Student:  “Hmmm…what about translating the journal article into an infographic?”

Me:  “Perfect!”

You get the idea.

Even as we daydream about reading our students’ minds, we forget that they can’t read ours.

Remove your blinders.

Articulating your reasoning to your students can also help you evaluate your class. It’s easy to get stuck on autopilot, especially if you’ve been doing the same thing for awhile and you invested a lot of effort initially. But…things change. Is that content really indispensable? Is that activity really valuable? Or is it time for a switch-a-roo?

So, the bottom line is – we’re not there yet with telepathy (I’m returning my video course for a partial refund). The Vulcan mind-meld* is fiction. And even as we daydream about reading our students’ minds, we forget that they can’t read ours.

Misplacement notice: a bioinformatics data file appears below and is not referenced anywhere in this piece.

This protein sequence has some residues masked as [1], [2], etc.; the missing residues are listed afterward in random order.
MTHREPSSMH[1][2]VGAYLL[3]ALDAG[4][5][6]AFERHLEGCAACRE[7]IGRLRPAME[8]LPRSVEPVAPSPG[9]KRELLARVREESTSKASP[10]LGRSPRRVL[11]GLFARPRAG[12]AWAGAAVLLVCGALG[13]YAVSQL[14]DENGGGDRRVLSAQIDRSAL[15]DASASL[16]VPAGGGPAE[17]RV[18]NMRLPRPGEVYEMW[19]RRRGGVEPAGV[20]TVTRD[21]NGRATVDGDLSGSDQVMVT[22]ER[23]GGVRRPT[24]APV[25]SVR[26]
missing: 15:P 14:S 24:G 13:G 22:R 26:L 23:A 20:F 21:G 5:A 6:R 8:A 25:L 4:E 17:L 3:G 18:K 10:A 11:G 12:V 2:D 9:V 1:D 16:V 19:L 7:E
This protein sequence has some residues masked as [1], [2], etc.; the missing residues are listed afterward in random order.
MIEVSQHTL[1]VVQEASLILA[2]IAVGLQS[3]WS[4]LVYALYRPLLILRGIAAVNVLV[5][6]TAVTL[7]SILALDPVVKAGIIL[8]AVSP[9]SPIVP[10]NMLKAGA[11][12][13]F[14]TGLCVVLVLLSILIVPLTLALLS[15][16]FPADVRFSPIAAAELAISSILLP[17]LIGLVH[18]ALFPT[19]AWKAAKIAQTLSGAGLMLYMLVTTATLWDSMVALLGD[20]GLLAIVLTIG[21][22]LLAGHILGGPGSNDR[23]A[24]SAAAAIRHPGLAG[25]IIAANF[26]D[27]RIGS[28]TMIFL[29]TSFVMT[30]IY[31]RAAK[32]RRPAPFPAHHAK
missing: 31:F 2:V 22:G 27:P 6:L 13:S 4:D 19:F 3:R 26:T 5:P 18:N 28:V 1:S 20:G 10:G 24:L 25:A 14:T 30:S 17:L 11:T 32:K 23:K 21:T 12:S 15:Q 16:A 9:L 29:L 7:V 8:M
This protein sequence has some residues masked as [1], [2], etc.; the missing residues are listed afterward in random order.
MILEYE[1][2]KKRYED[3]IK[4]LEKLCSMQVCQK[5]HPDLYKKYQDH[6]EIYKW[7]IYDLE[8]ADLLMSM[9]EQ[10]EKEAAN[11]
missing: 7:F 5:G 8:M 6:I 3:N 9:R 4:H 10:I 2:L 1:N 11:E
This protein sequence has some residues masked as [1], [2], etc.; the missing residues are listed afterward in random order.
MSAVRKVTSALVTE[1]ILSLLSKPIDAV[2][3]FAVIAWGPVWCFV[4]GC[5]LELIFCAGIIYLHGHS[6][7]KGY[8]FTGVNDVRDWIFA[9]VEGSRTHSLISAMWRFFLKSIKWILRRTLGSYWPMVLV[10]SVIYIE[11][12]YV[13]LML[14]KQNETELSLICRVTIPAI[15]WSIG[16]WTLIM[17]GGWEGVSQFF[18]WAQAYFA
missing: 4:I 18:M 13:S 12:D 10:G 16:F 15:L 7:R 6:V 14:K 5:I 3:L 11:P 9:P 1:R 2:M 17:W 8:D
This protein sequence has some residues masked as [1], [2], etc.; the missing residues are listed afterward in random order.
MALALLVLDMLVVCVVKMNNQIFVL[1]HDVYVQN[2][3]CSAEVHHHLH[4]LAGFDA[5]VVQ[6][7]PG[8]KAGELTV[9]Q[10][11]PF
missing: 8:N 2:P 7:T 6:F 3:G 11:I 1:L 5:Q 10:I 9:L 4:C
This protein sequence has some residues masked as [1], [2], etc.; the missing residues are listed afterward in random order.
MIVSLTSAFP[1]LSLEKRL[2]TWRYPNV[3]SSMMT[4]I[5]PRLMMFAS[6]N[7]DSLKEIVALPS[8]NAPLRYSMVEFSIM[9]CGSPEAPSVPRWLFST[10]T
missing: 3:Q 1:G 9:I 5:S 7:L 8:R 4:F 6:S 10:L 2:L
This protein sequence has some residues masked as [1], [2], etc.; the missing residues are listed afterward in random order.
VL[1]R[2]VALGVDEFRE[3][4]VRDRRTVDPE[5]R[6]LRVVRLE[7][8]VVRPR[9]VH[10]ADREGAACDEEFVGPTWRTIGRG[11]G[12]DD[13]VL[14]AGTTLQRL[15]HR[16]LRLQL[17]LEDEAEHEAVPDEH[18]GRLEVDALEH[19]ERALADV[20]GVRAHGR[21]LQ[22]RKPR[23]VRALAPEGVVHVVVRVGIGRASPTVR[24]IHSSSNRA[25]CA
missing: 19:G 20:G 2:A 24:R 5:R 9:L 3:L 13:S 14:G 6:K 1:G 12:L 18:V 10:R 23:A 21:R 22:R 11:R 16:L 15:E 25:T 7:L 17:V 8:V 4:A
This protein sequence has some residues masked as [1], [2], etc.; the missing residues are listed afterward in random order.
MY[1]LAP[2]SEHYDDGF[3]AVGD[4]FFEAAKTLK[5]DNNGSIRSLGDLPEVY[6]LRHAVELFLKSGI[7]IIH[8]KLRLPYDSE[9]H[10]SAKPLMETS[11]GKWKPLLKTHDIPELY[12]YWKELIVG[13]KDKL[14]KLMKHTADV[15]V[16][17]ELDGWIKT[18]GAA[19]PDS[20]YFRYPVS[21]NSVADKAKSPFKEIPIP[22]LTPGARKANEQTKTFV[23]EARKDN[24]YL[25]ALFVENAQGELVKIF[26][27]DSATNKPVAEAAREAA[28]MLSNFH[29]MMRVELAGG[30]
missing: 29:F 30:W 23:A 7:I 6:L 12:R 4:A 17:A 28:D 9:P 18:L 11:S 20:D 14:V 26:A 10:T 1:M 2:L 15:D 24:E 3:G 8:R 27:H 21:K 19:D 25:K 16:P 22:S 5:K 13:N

But there’s an easy solution. It’s called COMMUNICATION. Share your reasoning and answer those unspoken questions. It’s time well spent.

Chin up!

The Transformed Teacher

The Transformed Teacher is a faculty member who took a bold step out from behind highly detailed lecture notes and a gigantic podium into the teaching-verse, which is a magical place filled with helpful tips, tools, and teachers.

As I learn more about teaching, I find I’m significantly better than I was before, and a lot less neurotic. In fact, sometimes teaching is downright fun. Imagine that.

* Vulcan mind-meld. From STAR TREKTM, Copyright CBS Studios Inc.

Check out my previous posts:

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Changing educational pain to pleasure.

Submit a pedagogical question or comment to the Office of Teaching and Learning (ndsu.otl@ndsu.edu) for answers in an upcoming blog post.